Presumption of Equal Parenting Time

Is a Presumption of Equal Parenting Time in Arizona Good for Children?

Renowned psychologist, Dr. Phillip Stahl, spoke at the 2015 American Bar Association Spring Family Law Conference on the subject of whether a presumption of equal parenting time makes sense. The title of the program was “Revisiting Shared Parental Access – Is a Presumption of Equal Parenting Time the Appropriate Template for Custody Determination?”.

Dr. Stahl began by pointing out that family law attorneys and judges have historically focused on the best interests of the children. He characterized the move in some states to a presumption of shared parenting time as a change in a focus from the best interests of the children to, instead, a focus on parental rights. He urged caution in making such a large shift in focus when these decisions have “an impact on children for years and years.”

Dr. Stahl indicated the transition to a presumption of equal parenting time in some states was, in part, to benefit children by potentially decreasing parental conflict. The idea is that parents are less likely to have a contentious relationship if they share equal parenting time. However, there is no psychological research supporting the supposition that shared parenting time reduces conflict between contentious parents. Dr. Stahl’s observations led him to conclude that shared parenting time does not diminish parental conflict.

Dr. Stahl pointed out that not all parents are competent or even equally qualified to provide for a child’s physical, emotional, or other needs. Parents will likely have different parental temperaments, including nurturing, authoritative, and permissive. While sharing that research indicates an authoritative parenting style is the best parental attitude for children, he was quick to distinguish an authoritative temperament from a dictatorial style, which is unhealthy for children.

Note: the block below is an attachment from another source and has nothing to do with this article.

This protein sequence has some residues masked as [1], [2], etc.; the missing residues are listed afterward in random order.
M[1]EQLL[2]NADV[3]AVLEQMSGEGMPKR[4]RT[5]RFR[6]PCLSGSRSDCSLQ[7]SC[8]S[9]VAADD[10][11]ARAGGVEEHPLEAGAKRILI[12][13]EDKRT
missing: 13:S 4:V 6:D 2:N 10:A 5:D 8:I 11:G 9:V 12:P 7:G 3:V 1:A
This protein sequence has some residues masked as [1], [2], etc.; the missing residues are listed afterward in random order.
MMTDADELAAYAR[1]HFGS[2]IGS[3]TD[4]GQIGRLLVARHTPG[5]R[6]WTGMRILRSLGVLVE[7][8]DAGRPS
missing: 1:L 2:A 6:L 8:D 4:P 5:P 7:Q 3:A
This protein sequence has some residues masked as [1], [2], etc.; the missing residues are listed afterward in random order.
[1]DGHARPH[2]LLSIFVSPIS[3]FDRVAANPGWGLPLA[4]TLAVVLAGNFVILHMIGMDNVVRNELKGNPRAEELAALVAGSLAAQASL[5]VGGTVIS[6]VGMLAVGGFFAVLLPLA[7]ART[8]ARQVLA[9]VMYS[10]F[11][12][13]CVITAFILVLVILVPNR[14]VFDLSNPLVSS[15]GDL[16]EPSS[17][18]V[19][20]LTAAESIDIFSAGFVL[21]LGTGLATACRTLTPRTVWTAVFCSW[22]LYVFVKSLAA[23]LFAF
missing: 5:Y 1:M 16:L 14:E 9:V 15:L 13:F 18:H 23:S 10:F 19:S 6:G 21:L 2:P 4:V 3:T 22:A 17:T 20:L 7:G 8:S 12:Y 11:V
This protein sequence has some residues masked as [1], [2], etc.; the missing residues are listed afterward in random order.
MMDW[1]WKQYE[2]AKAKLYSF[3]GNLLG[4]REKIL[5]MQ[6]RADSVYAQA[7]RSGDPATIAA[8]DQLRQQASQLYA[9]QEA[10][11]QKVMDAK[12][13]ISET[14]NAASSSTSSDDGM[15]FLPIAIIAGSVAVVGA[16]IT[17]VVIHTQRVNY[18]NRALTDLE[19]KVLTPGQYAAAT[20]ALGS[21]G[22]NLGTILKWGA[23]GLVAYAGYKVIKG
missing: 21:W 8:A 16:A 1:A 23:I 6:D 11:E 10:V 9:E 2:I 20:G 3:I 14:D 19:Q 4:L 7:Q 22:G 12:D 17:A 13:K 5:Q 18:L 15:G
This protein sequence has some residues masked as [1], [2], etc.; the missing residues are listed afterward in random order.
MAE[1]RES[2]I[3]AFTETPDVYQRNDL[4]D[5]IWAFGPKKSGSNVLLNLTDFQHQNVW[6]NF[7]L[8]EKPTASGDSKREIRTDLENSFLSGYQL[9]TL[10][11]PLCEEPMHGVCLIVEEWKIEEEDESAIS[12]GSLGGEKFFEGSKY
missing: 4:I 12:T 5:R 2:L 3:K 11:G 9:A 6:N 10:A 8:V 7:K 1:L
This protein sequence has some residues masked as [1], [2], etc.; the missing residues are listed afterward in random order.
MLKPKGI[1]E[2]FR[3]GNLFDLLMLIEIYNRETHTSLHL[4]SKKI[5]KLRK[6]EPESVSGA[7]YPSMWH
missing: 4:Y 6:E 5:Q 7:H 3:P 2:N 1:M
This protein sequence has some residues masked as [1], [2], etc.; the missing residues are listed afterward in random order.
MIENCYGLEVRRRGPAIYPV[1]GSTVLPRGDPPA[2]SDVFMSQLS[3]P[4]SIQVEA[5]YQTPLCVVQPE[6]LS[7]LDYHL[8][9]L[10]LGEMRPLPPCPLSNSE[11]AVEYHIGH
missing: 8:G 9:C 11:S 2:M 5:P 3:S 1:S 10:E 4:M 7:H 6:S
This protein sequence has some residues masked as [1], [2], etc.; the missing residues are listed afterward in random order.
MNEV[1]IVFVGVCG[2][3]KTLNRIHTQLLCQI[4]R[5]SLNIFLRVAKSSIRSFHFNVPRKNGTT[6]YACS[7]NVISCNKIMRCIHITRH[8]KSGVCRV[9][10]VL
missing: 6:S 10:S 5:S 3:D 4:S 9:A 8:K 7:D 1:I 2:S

Dr. Stahl then turned his focus to point out all children are different. For example, some children may be very adaptable to change while other children may not. Children that do not cope well with change may not adjust well to a shared parenting schedule. He also pointed out that very young children should not be subject to a shared parenting time arrangement.

He emphasized that defaulting to a presumption of shared parenting time oversimplifies the complex task of determining what parenting time arrangements are in the best interest of a child. He indicated such an oversimplification risks children being placed in an arrangement that may cause harm to them.

Instead, our focus should be on creating frequent and continuing contact with “the right schedule” that works well for the children. Dr. Stahl indicated research shows that a non-custodial parent who receives approximately 33% of the available parenting time, which parenting time is “well distributed,” works well for children.

Dr. Stahl pointed out that we need to focus on the differences in parenting styles and needs of a child. He warns that a presumption of shared parenting time ignores these important dynamics.


Presumption of Equal Parenting Time in Arizona | When It May Not Work

Dr. Stahl discussed certain specific situations wherein shared parenting would not be in a child’s best interest, including the following:

  • When there has been a history of domestic violence
  • When one spouse has exerted Coercive Control Violence over the other parent
  • When there is high conflict between the parents that is driven by personality disturbances
  • When it is logistically not feasible, such as when the parents live far from each other
  • When one of the parents has been assessed as having poor parenting skills
  • When a parent has substantial mental health issues
  • When a parent has significant substance abuse problems
  • When one parent has shown a pattern of Restrictive Gatekeeping

Lastly, Dr. Stahl pointed out that the term “parental alienation” is no longer being used in the psychological community, which name has been replaced with the label “Restrictive Gatekeeper.” I would like to hear any comments you have regarding Dr. Stahl’s position on these issues and how they may affect children and their relationship with their parents.